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Category: Manuscripts

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Researcher Story: Julie Centofanti

Posted by: Neely Tucker

Julie Centofanti, a biology student at Youngstown State University, started a club at her university in 2020 to transcribe historical documents included in the Library’s By the People  project. A longer version of this interview appears on the Signal blog.  How did you find out about By the People? I’m a member of the Youngstown …

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Amelia Earhart, in History’s Hands

Posted by: Mark Hartsell

A shorter version of this story appeared in the July/August edition of the Library of Congress Magazine.  The best clues to a person’s character lie right in the palms of their hands. That, at least, is what Nellie Simmons Meier believed. Meier, you see, was one of the world’s foremost practitioners of the “science” of …

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Hair! At the Library? Yes, and Lots of It

Posted by: Neely Tucker

One of the Library's most unusual holdings is hair -- lots of it. The Library has locks and tresses and strands from people in the arts such as Ludwig van Beethoven, Walt Whitman and Edna St. Vincent Millay; presidents George Washington, Thomas Jefferson, John Quincy Adams, James Madison and Ulysses S. Grant; and any number of famous women, including Lucy Webb Hayes (first lady and spouse of President Rutherford B. Hayes); Confederate spy Antonia Ford Willard; Clare Boothe Luce and unidentified hair from Clara Barton’s diary. Nearly all of the hair stems from the 18th and 19th centuries, in the era before photographs were common and lockets of hair were seen as tokens that could be anything from romantic to momentous.

Image of an ornate clock showing 2:05 with sculpted male figures sitting on each side of the clock face

Len Downie: The Washington Post Papers

Posted by: Neely Tucker

The papers of Leonard Downie Jr., who started as an intern at The Washington Post in the 1960s concluded his career with a 17-year run as executive editor, are now available for researchers in the Library's Manuscript Division. They offer insight on the Post's inner workings on such stories as Watergate, the Iraq and Afghanistan Wars, the Bill Clinton and George W. Bush administrations, the Valerie Plame affair, 9/11, the Unabomber and much more.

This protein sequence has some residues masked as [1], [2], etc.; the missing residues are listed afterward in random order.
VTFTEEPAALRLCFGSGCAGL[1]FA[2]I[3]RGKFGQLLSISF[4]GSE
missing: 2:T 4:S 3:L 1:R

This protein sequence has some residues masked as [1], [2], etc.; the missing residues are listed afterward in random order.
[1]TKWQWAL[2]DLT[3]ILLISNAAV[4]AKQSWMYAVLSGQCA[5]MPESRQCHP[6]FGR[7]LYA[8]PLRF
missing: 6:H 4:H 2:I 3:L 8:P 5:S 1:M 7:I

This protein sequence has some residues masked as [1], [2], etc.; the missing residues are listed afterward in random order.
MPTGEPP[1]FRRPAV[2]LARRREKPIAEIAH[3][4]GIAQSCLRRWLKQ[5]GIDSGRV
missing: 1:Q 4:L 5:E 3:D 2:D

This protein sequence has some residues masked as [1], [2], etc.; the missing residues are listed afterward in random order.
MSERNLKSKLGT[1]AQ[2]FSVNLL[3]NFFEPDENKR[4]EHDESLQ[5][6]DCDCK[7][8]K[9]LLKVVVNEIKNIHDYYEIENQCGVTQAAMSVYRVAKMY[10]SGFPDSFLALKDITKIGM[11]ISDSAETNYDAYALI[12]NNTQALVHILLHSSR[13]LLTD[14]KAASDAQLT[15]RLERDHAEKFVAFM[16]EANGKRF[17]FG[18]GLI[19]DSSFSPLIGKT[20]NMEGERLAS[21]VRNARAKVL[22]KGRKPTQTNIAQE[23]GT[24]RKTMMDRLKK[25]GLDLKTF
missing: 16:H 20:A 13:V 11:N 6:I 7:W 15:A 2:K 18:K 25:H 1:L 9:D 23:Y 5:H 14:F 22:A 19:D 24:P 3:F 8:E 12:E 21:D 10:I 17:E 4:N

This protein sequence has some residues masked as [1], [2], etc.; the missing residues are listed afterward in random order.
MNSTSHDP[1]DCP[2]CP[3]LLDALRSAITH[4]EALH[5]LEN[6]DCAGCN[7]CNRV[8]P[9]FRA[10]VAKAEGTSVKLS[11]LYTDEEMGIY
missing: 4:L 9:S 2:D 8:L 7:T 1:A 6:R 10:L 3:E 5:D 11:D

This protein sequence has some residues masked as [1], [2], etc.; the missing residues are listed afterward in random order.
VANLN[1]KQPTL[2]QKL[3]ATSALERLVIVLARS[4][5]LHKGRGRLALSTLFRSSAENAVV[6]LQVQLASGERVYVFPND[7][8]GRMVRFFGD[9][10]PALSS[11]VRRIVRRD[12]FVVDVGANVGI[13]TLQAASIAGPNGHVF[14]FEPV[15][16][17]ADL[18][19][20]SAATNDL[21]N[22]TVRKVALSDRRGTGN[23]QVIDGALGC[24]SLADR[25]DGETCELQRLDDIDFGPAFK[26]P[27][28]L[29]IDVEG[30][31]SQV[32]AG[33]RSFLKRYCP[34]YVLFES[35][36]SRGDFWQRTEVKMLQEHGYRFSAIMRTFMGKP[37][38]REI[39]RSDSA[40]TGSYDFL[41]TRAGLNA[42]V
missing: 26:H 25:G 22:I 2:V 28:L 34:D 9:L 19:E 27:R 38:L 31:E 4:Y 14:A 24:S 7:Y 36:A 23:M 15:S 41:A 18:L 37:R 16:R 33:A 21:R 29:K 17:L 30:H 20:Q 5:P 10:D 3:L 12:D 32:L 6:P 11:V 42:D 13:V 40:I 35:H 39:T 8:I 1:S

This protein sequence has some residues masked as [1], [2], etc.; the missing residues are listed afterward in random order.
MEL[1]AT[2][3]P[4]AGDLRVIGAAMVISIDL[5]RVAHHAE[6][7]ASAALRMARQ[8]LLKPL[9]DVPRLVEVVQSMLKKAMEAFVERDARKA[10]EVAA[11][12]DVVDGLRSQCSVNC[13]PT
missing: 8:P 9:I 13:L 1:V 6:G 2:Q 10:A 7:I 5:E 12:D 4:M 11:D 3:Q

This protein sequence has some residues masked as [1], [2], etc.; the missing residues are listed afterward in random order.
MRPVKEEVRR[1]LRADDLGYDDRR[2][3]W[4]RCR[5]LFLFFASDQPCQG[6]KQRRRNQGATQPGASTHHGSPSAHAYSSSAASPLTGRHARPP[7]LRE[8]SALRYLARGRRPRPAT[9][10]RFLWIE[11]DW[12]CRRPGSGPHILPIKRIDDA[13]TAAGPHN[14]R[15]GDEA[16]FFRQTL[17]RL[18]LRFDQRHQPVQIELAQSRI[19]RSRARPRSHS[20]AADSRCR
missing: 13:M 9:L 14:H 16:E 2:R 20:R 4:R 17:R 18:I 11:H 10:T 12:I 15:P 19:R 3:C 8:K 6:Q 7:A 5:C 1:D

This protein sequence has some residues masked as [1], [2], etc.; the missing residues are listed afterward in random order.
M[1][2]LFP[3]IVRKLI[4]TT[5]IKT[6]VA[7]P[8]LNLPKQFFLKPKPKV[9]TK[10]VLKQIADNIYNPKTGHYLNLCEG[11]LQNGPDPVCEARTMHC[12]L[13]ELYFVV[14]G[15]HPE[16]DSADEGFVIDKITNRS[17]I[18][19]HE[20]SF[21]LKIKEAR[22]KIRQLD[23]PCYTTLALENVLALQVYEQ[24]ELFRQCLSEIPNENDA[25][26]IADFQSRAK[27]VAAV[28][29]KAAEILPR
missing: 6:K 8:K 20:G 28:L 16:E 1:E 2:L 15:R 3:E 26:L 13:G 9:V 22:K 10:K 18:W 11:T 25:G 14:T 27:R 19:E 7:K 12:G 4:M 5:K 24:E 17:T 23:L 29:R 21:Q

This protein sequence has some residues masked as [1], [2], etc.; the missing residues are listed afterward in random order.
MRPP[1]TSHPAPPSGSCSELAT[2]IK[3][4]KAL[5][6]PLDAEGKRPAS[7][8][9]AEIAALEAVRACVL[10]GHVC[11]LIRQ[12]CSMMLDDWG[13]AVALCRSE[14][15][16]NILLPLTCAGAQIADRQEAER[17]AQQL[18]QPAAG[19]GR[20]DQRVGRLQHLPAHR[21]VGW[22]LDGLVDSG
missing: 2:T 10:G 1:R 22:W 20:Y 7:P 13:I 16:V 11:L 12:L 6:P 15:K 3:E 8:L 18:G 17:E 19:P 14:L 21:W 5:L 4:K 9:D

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Letters Straight to Your Heart: The Library’s Centuries of Correspondence

Posted by: Neely Tucker

Letters in the Library’s stunning collection of correspondence that has helped shape the world as we know it, stretching back more than a thousand years. Written by the famous and the forgotten in any number of languages and dialects from all over the world the letters are on everything from ancient vellum to dime store postcards. It includes letters from Wolfgang Mozart, Rosa Parks, Abraham Lincoln, Walt Whitman, George Washington and thousands of others. One of the most significant is a papal bull from Pope Alexander VI, giving Spain title to any "new lands" they might discover in the "new world," setting the stage for hundreds of years of colonialism.

Image of an ornate clock showing 2:05 with sculpted male figures sitting on each side of the clock face

The (Very Polite) Letters Behind “Double Indemnity”

Posted by: Neely Tucker

“Double Indemnity” is one of Hollywood’s classic films, the standard-bearer for noir cinema and a career highlight for stars Barbara Stanwyck and Fred MacMurray. The Library has a fascinating exchange of letters between the “Double” stars and novelist James M. Cain, whose book was the basis for the film. The letters give us a glimpse into Hollywood history, how scandalous the movie was at the time and at the manners of a bygone era. It’s almost impossible to imagine this exchange taking place today.

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Madeleine Albright: A Life of Courage and Commitment

Posted by: Neely Tucker

Madeleine Albright, the first female U.S. Secretary of State, died today in Washington at the age of 84. The cause was cancer, her family said.. Albright, who donated her papers to the Library in 2014, was a key figure in the administration of Bill Clinton, serving both as ambassador to the United Nations and then as Secretary of State during his second term. Outspoken to the end, she wrote an essay for the New York Times in late February warning about the effects of a Russian invasion of Ukraine. She included her notes from her first meeting with Russian leader Vladimir Putin, more than two decades ago: "Putin is small and pale...so cold as to be almost reptilian."

Image of an ornate clock showing 2:05 with sculpted male figures sitting on each side of the clock face

Researcher Stories: Walter Stahr

Posted by: Wendi Maloney

In this segment of a regular feature on authors who use the Library's collections, we interview Walter Stahr, a lawyer turned historian. His latest biography, published in 2022, is "Salmon P. Chase: Lincoln's Vital Rival," a look at the influential treasury secretary and later chief justice of the U.S. Supreme Court during the mid 19th century.